log in to manage your profile and account
- Create your account
- Receive up-to-date newsletters
- Set up text alerts
Published: Sunday, January 19, 2020 @ 1:00 AM
The city of Dayton will open a new call center later this year that officials say should reduce wait times and hopefully will result in fewer unhappy callers and abandoned calls.
Dayton officials say they think the city can do a better job of serving callers.
Last year, about one in 15 calls to the public works call center were abandoned, and average wait time of answered calls to the finance department was about 1 minute and 40 seconds, city data show.
For many citizens, their only interaction with the city takes place when they call public works or the finance department to pay utility bills, report issues or seek help addressing other questions and needs, said Dayton City Manager Shelley Dickstein.
Too often, citizens’ experiences are subpar, she said.
“We are not strongly performing in that area,” Dickstein said.
But the new call center will be much more professional, with higher standards and better accountability, and staff will get useful training and will work in a much-improved environment, Dickstein said.
Poor experiences on the phone aren’t staff’s fault alone, because they have worked in a substandard environment with dated technology and didn’t have sufficient training or direct supervision focused only on call center performance, Dickstein said.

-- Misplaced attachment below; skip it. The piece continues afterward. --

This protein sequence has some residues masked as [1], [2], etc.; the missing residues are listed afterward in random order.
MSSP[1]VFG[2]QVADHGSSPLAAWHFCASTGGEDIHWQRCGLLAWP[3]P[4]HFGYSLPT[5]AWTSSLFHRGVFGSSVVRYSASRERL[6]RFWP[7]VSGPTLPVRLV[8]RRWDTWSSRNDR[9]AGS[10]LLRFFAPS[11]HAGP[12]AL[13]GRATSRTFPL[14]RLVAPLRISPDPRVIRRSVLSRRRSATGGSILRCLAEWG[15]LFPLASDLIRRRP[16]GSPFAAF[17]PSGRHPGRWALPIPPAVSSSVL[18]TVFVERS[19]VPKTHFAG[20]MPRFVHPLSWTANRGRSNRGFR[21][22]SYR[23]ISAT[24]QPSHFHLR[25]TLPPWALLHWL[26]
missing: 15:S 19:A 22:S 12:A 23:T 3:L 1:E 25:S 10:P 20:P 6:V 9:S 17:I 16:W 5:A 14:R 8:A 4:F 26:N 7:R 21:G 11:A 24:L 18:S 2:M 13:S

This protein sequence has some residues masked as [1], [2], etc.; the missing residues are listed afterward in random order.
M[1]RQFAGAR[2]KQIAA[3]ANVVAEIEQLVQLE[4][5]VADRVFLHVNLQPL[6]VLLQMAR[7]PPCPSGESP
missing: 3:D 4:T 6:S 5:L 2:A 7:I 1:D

The city wants to reduce call wait times as well as the number of callers who hang up out of frustration after being put on hold or when their calls go unanswered, Dickstein said.
Through the end of the third quarter of 2019, all calls the city’s finance department answered had an average wait time of 1 minute and 40 seconds, city data show.
That was a significant improvement from 2018, when the average wait time was almost 3 minutes. The finance call center answered more than 79,200 calls through the first three quarters of 2019.
Public works said in 2019 it answered 92% of calls in less than 1 minute, and only 7% of calls were abandoned.
Public works, however, did not meet its goal of answering 98% of calls within 1 minute and having an abandoned call rate of 2% or less, said Fred Stovall, Dayton’s director of public works.
Stovall said staffing changes was one of the main reasons the department fell short of this target.
Public works’ call center is for environmental complaints, like potholes, fallen trees, trash collection and other services, officials say.
The finance department has a call center to handle billing. These centers will consolidate into a renovated space in City Hall.
The new call center — eventually with a new phone number — will handle non-utility calls to public works, and the finance department’s call center already started accepting calls to the city’s switchboard, officials said.
The city will pay close attention to whether call takers were professional, helpful and courteous and that callers had a satisfactory experiences, Dickstein said.
“The benefit primary will be enhancing customer service,” Dickstein said. “We have room for a great deal of improvement.”
Dayton Mayor Nan Whaley said citizens usually call the city when they have issues or problems, and the new call center hopefully will mean fewer callers will need to be transferred and have to bounce around to get their questions answered.
The lion’s share of the calls the city receives are about water bills, streets and trash, and the new center is an opportunity to make it is easier to provide assistance and service, the mayor said.